geopolitical risk ratings firm

Malaysia Country Forecast

18-Month: UMNO-led Coalition 55% (60%)
Five-Year: UMNO-led Coalition 50% (60%)

Turmoil Financial Transfer Direct Investment Export
18-Month: Low B+ B+ A-
Five-Year: Low A- B+ B+
( ) Indicates change in rating.  *  Indicates forecast of a new regime.


Years Real GDP Growth % Inflation % Current
Account ($bn)
2007-2011(AVG) 4.4 2.6 31.90
2012(F) 3.9 2.7 33.10
2013-2017(F) 5.4 3.4 37.20

BN Can No Longer Assume Victory

The timing of the next election remains a subject of speculation. The current parliamentary term expires in April 2013, but Prime Minister Najib Razak has the option of scheduling an earlier vote. An election held this year would most likely take place in November, after the budget has been unveiled and the annual Haj has been completed, but before the monsoon season brings the threat of flooding to the eastern states in December.
However, given the governing BN coalition’s sagging popular support in recent polls, Najib may well decide his interests are best served by putting off the election until the last minute. The extra time would enable the government to implement some of the crowd-pleasing pre-election spending initiatives that are sure to be crammed into the 2013 budget, while also putting some distance between recent controversies, including an April 2012 police crackdown on protesters calling for free and fair elections and a corruption scandal involving alleged financial impropriety at the National Feedlot Corporation, and the electorate’s return to the polls.
Regardless of when the election is held, various indicators suggest that it will be the closest contest ever in Malaysia. The opposition PR alliance will fall short of handing the BN its first-ever election defeat, as the governing coalition’s organizational and financial advantages, to say nothing of the benefits of incumbency, will give it a decisive edge. However, the BN’s majority will be eroded once again.
Policy continuity can be expected, but the government’s relatively weaker mandate will increase the risk of political instability, and the regime’s greater susceptibility to public pressure will bring an added risk of populist gestures designed to dampen discontent.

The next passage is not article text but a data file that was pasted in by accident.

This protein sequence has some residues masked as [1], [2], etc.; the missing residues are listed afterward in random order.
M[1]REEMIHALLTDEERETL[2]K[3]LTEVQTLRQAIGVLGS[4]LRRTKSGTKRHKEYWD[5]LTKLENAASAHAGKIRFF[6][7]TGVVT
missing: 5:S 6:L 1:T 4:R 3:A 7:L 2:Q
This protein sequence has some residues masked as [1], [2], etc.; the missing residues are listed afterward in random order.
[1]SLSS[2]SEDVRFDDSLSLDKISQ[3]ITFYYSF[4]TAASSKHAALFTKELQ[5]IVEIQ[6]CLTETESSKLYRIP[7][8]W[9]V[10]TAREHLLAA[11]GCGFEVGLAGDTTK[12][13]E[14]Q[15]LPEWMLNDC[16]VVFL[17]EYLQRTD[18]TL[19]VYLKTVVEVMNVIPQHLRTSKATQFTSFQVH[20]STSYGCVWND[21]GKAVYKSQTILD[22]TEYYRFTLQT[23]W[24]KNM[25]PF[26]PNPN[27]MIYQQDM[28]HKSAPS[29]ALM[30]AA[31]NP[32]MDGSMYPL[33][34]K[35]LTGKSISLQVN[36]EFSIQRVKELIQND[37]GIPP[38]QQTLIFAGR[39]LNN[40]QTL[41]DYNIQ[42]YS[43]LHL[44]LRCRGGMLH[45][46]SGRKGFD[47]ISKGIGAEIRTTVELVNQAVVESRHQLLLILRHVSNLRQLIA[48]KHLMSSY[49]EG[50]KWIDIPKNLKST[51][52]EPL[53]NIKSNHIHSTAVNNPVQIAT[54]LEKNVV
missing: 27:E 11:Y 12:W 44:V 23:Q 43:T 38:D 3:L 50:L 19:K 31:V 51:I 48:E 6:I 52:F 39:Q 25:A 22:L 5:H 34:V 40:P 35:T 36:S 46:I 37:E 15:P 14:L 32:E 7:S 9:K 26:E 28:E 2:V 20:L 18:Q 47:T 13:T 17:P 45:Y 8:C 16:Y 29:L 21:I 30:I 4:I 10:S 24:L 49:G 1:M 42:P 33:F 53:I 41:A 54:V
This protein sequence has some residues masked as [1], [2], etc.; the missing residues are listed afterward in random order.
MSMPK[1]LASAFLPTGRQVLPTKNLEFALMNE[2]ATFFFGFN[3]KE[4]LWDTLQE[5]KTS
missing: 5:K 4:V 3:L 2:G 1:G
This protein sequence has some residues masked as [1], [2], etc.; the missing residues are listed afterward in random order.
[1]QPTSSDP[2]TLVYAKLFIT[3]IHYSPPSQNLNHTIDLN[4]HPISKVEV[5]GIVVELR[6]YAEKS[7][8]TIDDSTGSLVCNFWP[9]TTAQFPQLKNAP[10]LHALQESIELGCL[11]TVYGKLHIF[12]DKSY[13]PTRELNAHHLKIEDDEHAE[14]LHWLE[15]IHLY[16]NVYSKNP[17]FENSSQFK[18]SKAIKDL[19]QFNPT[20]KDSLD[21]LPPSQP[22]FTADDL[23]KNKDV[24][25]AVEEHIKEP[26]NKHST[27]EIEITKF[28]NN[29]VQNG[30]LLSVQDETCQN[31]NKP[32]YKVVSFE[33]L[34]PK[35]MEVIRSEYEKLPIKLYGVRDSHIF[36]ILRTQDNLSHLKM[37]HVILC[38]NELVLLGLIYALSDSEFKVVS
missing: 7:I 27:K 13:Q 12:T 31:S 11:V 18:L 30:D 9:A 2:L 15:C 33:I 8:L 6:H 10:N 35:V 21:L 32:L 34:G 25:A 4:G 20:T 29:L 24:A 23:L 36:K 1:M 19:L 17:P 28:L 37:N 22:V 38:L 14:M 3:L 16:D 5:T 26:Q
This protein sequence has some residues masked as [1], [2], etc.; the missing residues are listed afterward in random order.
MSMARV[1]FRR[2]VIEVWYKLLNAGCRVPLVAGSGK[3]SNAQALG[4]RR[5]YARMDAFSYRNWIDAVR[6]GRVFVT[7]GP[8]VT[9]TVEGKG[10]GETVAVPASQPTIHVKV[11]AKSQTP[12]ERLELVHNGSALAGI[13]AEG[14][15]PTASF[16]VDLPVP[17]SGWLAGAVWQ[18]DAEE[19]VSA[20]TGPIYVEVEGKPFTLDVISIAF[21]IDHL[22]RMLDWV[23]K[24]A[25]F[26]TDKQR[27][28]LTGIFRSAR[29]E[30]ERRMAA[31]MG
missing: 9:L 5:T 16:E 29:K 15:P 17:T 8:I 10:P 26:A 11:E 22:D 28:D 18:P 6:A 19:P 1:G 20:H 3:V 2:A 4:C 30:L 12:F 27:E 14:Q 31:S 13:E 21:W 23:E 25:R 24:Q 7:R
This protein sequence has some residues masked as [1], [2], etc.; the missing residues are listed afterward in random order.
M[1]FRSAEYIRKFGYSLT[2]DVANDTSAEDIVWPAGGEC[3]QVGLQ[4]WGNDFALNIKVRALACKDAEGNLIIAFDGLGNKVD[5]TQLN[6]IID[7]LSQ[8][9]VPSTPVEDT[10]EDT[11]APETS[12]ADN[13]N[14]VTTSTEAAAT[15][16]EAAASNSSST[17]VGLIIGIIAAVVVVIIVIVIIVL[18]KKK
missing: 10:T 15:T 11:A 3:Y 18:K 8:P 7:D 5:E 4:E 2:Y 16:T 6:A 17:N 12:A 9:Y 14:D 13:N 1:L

Political Obstacles to Fulfillment of Business-friendly Agenda
While many of the stated objectives of the current development plan jibe with the government’s declared acknowledgment of the private sector’s superiority in terms of spurring rapid economic development, the retention of preferential advantages for bumiputra, the emphasis on PPPs, and the lack of any substantive steps to streamline the civil service indicate that Najib’s top priority is retaining the solid support of the Malay majority, UMNO’s principal base of support.
As such, it is likely that foreign investors will continue to encounter significant obstacles. The government will continue to heavily regulate the economy, and firms with connections to government will enjoy competitive advantages. Foreign operations will also continue to face restrictions in areas such as hiring and local procurement, although the government will show greater flexibility in the case of investment in high-priority sectors or targeted locations, and where shortages of trained executive and technical personnel would make enforcement of the rules unfairly onerous.
Nevertheless, Malaysia will remain a favored destination for foreign investment, particularly in those sectors that the government has granted highest priority under its development plan for 2011–2015, which include oil and gas.
Over the medium term, the maintenance of a flexible exchange-rate policy will reduce the threat of imported inflation and lower the cost of both consumer and intermediate imports, providing the central bank with greater flexibility in setting interest rates, increasing the purchasing power of consumers, and lowering the unit costs of manufacturers, all of which will benefit the broader economy.
More generally, Najib’s efforts to promote development of the services sector and attract increased levels of foreign investment will provide a foundation for real GDP growth averaging 5.4% per year through 2017. Although moderately healthy growth levels will create persistent upward pressure on prices, responsible fiscal management and the use of monetary levers will help to hold inflation to an annual average of 3.4% through 2017.

Economic Forecasts for the Three Alternative Regimes

UMNO-led Coalition PR Coalition Islamist
2012 3.9 2.7 33.10 3.1 2.9 31.70 0.9 4.9 22.40
2013-2017 5.4 3.4 37.20 4.0 3.8 29.60 1.9 5.8 12.20

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